|Author: ||D. Pearson|
|Keywords: ||organic produce, local food, civic agriculture, gardens, consumers|
The world food system involves many organizations and individuals who operate at different scales of production and in diverse geographic locations.
In many developed countries, like Australia, it is dominated by global sourcing from supermarkets and the food service sector.
However, there are many schemes working towards increasing food production close to where people live.
These complement global food networks.
Urban Agriculture is one such initiative.
It involves the production of food in space that is within and immediately surrounding cities.
There are a range of activities that support the production of food in urban areas, and in the Australian context, they all contribute to reducing the negative impacts that the food system has on the natural environment.
In addition, they provide differing levels of social, economic and health benefits.
The only urban agricultural activities that make an identified and superior contribution to human health are farmers markets, food co-ops, peri-urban agriculture, private gardens, and community gardens.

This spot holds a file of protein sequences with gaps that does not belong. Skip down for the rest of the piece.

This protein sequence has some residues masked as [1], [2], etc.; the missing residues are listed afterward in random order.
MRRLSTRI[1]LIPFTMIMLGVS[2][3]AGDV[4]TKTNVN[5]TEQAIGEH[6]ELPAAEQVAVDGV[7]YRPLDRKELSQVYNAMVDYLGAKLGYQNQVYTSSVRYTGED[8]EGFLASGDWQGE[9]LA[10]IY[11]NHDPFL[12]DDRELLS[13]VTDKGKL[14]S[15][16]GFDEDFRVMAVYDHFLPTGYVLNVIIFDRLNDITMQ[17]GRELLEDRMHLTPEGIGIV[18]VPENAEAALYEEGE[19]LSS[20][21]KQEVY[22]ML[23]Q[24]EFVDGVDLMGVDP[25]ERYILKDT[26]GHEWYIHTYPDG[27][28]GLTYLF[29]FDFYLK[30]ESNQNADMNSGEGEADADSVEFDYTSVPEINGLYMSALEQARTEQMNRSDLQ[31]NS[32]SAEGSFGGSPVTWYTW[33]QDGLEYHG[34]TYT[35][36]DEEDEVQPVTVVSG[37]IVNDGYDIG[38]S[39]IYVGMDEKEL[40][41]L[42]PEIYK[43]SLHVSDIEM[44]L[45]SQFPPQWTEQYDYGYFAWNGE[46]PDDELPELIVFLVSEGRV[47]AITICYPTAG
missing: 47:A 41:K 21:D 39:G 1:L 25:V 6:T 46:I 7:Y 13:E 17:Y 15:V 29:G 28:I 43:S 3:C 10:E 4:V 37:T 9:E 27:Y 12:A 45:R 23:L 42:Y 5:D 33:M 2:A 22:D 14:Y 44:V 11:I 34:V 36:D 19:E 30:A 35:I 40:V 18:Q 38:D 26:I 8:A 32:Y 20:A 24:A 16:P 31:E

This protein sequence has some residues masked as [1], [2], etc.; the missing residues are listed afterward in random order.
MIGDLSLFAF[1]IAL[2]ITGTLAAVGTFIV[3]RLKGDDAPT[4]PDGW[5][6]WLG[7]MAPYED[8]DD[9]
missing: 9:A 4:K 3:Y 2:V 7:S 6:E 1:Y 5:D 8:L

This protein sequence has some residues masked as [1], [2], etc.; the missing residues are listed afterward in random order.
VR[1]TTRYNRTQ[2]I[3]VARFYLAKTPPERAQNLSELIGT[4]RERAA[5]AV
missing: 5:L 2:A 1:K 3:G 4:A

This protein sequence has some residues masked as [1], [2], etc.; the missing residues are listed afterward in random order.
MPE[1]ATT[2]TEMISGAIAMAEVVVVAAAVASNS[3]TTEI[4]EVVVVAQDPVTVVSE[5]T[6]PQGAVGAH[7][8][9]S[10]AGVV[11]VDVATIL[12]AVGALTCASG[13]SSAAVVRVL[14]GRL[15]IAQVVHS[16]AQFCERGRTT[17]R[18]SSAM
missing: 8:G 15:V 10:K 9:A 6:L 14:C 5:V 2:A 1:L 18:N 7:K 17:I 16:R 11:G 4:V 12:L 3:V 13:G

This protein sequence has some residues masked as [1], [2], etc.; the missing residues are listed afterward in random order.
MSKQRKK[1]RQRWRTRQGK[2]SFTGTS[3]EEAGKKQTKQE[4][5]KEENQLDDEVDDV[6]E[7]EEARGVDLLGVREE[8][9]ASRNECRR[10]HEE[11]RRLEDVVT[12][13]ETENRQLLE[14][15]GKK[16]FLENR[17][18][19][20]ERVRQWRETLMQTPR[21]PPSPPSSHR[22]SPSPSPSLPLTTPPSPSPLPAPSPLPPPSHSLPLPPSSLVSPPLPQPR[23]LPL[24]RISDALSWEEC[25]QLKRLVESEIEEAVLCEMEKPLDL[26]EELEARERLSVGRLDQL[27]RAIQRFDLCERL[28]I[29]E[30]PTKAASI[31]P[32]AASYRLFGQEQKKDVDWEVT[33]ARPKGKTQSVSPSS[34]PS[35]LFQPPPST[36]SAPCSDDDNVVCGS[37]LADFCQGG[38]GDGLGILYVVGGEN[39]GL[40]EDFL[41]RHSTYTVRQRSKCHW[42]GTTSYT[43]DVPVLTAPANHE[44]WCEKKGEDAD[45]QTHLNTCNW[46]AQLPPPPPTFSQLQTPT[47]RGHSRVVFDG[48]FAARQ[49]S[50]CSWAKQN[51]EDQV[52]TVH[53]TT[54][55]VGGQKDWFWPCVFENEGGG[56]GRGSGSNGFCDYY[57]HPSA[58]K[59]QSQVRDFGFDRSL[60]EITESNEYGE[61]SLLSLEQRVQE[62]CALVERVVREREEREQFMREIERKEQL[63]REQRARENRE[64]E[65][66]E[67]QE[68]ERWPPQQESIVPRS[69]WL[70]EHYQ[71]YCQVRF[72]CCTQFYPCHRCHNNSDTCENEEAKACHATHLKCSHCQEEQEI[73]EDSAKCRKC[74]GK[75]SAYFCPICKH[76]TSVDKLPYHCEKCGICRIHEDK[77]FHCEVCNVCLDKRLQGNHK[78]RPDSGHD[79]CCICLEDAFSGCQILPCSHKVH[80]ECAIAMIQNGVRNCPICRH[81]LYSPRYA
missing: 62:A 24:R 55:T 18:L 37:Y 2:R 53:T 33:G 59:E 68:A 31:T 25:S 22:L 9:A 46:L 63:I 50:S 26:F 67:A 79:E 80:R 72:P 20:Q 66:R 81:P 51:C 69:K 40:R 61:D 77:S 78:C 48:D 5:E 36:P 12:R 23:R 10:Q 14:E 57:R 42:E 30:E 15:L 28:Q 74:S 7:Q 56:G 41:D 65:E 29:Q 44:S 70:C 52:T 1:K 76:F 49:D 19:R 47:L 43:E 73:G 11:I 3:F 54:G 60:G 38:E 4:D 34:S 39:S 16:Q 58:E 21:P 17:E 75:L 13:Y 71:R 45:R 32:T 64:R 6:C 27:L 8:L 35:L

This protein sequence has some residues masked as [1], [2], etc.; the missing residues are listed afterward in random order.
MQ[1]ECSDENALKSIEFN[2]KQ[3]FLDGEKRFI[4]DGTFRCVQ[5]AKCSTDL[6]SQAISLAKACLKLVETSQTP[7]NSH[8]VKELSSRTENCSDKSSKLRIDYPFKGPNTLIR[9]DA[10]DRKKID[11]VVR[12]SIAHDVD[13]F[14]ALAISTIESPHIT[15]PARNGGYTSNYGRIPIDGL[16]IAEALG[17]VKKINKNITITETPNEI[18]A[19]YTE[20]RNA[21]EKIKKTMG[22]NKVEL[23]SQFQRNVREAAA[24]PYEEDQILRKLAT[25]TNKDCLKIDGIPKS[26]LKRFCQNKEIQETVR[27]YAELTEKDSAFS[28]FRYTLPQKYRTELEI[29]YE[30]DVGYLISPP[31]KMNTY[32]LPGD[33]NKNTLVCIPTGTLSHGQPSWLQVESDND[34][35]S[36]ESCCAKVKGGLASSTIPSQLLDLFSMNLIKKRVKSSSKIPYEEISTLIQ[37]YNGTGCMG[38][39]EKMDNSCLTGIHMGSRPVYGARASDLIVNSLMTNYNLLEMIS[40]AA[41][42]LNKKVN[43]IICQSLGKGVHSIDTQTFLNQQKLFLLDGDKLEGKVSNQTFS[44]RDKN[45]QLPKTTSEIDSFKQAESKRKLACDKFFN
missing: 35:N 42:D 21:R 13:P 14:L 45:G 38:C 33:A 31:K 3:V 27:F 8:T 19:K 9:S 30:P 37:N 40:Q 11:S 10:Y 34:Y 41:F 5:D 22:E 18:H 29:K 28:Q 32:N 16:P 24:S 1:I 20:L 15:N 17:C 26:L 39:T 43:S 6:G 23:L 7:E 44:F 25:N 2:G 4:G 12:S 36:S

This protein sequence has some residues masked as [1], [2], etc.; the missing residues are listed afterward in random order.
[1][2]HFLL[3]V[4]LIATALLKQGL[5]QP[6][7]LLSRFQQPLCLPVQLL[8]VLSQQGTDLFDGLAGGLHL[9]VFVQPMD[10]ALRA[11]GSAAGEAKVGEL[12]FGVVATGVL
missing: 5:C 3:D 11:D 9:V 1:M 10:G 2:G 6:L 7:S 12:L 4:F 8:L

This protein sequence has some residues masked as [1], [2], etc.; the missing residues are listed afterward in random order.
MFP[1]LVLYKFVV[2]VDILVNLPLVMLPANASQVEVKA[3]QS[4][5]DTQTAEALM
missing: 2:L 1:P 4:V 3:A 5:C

The inclusion of organic food production methods enhance their human health credentials.
This research contributes to the literature by providing a detailed analysis of the components of this human health benefit.
This has identified that the dietary benefits are significant, and the mental health modest, across all urban agricultural activities.
In addition, both community and private gardens make a significant contribution to physical health whilst community gardens also contribute to social health.
These results confirm that continued protection and enhancement of the support provided to farmers markets, food co-ops, peri-urban agriculture, private gardens, and community gardens will assist the Government in achieving its environmental agenda.
Further, increased policy support for private and community gardens that use organic production methods will assist the Government in meeting its health policy aims.
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